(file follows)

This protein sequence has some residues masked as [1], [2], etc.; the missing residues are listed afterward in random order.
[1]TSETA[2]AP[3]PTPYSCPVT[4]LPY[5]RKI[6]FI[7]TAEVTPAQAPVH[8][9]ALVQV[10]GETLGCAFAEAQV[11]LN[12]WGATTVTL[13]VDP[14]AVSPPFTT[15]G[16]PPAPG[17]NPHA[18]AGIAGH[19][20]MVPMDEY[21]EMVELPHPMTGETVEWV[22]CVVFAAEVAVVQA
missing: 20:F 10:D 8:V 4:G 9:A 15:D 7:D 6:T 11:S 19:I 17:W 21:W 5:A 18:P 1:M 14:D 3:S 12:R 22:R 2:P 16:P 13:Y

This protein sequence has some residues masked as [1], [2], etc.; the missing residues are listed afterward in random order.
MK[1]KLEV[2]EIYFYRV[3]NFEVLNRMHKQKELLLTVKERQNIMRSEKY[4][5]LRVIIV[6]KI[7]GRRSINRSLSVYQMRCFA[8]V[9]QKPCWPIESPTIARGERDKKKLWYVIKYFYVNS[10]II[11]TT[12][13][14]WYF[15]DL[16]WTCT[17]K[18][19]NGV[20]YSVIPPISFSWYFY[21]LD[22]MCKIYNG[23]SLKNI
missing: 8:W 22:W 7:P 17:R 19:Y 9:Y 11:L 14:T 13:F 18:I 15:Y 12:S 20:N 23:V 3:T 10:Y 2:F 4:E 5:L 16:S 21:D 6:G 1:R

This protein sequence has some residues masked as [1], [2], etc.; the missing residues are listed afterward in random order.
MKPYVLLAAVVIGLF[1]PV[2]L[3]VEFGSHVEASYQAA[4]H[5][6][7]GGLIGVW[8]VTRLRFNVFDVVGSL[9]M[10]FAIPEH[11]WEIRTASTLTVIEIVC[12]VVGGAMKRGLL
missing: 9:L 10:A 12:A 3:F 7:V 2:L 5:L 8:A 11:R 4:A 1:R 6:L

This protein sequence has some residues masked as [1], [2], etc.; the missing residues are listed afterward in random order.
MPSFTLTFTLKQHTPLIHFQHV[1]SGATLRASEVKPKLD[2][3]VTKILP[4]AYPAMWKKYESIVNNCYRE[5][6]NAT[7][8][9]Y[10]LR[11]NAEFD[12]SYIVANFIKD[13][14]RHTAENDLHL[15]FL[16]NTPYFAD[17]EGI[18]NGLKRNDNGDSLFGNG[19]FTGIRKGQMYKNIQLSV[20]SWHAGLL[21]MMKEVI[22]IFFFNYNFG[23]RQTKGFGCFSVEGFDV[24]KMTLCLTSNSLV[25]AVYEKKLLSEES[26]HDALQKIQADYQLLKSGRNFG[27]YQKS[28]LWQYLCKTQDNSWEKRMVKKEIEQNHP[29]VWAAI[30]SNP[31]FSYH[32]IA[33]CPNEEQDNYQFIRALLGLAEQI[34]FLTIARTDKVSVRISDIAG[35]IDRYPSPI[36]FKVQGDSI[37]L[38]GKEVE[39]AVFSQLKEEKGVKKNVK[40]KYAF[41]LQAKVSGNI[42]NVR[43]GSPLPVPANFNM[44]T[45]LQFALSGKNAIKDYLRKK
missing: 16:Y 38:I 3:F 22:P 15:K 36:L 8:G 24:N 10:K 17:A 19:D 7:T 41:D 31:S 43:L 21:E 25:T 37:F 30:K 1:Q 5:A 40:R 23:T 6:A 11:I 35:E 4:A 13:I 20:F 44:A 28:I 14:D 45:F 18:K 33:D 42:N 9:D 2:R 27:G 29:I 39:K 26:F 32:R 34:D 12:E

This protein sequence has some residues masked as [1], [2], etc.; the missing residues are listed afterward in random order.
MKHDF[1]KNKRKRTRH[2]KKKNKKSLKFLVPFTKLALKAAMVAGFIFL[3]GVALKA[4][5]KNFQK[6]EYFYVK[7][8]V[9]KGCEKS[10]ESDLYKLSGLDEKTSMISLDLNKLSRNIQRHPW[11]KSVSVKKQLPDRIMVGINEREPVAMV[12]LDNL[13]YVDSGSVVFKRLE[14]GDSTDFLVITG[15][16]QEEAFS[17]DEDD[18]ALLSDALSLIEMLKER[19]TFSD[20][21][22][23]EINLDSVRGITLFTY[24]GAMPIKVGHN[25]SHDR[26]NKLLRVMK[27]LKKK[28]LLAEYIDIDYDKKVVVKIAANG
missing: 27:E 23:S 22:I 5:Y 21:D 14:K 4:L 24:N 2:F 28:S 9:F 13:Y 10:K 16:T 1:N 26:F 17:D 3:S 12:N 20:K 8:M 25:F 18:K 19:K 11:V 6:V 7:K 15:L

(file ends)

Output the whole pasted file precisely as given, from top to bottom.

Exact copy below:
This protein sequence has some residues masked as [1], [2], etc.; the missing residues are listed afterward in random order.
[1]TSETA[2]AP[3]PTPYSCPVT[4]LPY[5]RKI[6]FI[7]TAEVTPAQAPVH[8][9]ALVQV[10]GETLGCAFAEAQV[11]LN[12]WGATTVTL[13]VDP[14]AVSPPFTT[15]G[16]PPAPG[17]NPHA[18]AGIAGH[19][20]MVPMDEY[21]EMVELPHPMTGETVEWV[22]CVVFAAEVAVVQA
missing: 20:F 10:D 8:V 4:G 9:A 15:D 7:D 6:T 11:S 19:I 17:W 21:W 5:A 18:P 1:M 14:D 3:S 12:R 22:R 2:P 16:P 13:Y

This protein sequence has some residues masked as [1], [2], etc.; the missing residues are listed afterward in random order.
MK[1]KLEV[2]EIYFYRV[3]NFEVLNRMHKQKELLLTVKERQNIMRSEKY[4][5]LRVIIV[6]KI[7]GRRSINRSLSVYQMRCFA[8]V[9]QKPCWPIESPTIARGERDKKKLWYVIKYFYVNS[10]II[11]TT[12][13][14]WYF[15]DL[16]WTCT[17]K[18][19]NGV[20]YSVIPPISFSWYFY[21]LD[22]MCKIYNG[23]SLKNI
missing: 8:W 22:W 7:P 17:R 19:Y 9:Y 11:L 14:T 13:F 18:I 15:Y 12:S 20:N 23:V 3:T 10:Y 2:F 4:E 5:L 16:S 21:D 6:G 1:R

This protein sequence has some residues masked as [1], [2], etc.; the missing residues are listed afterward in random order.
MKPYVLLAAVVIGLF[1]PV[2]L[3]VEFGSHVEASYQAA[4]H[5][6][7]GGLIGVW[8]VTRLRFNVFDVVGSL[9]M[10]FAIPEH[11]WEIRTASTLTVIEIVC[12]VVGGAMKRGLL
missing: 9:L 10:A 12:A 3:F 7:V 2:L 5:L 8:A 11:R 4:A 1:R 6:L

This protein sequence has some residues masked as [1], [2], etc.; the missing residues are listed afterward in random order.
MPSFTLTFTLKQHTPLIHFQHV[1]SGATLRASEVKPKLD[2][3]VTKILP[4]AYPAMWKKYESIVNNCYRE[5][6]NAT[7][8][9]Y[10]LR[11]NAEFD[12]SYIVANFIKD[13][14]RHTAENDLHL[15]FL[16]NTPYFAD[17]EGI[18]NGLKRNDNGDSLFGNG[19]FTGIRKGQMYKNIQLSV[20]SWHAGLL[21]MMKEVI[22]IFFFNYNFG[23]RQTKGFGCFSVEGFDV[24]KMTLCLTSNSLV[25]AVYEKKLLSEES[26]HDALQKIQADYQLLKSGRNFG[27]YQKS[28]LWQYLCKTQDNSWEKRMVKKEIEQNHP[29]VWAAI[30]SNP[31]FSYH[32]IA[33]CPNEEQDNYQFIRALLGLAEQI[34]FLTIARTDKVSVRISDIAG[35]IDRYPSPI[36]FKVQGDSI[37]L[38]GKEVE[39]AVFSQLKEEKGVKKNVK[40]KYAF[41]LQAKVSGNI[42]NVR[43]GSPLPVPANFNM[44]T[45]LQFALSGKNAIKDYLRKK
missing: 16:Y 38:I 3:F 22:P 15:K 36:L 8:G 24:N 10:K 17:A 19:D 7:T 41:D 31:S 43:L 21:E 25:T 37:F 30:K 1:Q 5:A 40:R 23:T 6:A 11:I 35:E 4:A 13:I 20:F 44:A 28:I 14:D 45:F 18:K 33:D 42:N 9:D 2:R 27:G 29:I 39:K 26:F 32:R 34:D 12:E

This protein sequence has some residues masked as [1], [2], etc.; the missing residues are listed afterward in random order.
MKHDF[1]KNKRKRTRH[2]KKKNKKSLKFLVPFTKLALKAAMVAGFIFL[3]GVALKA[4][5]KNFQK[6]EYFYVK[7][8]V[9]KGCEKS[10]ESDLYKLSGLDEKTSMISLDLNKLSRNIQRHPW[11]KSVSVKKQLPDRIMVGINEREPVAMV[12]LDNL[13]YVDSGSVVFKRLE[14]GDSTDFLVITG[15][16]QEEAFS[17]DEDD[18]ALLSDALSLIEMLKER[19]TFSD[20][21][22][23]EINLDSVRGITLFTY[24]GAMPIKVGHN[25]SHDR[26]NKLLRVMK[27]LKKK[28]LLAEYIDIDYDKKVVVKIAANG
missing: 27:E 23:S 22:I 5:Y 21:D 14:K 4:L 24:N 2:F 28:S 9:F 13:Y 10:K 16:T 1:N 26:F 17:D 3:S 12:N 20:K 8:M 25:F 18:K 19:K 11:V 6:V 7:K 15:L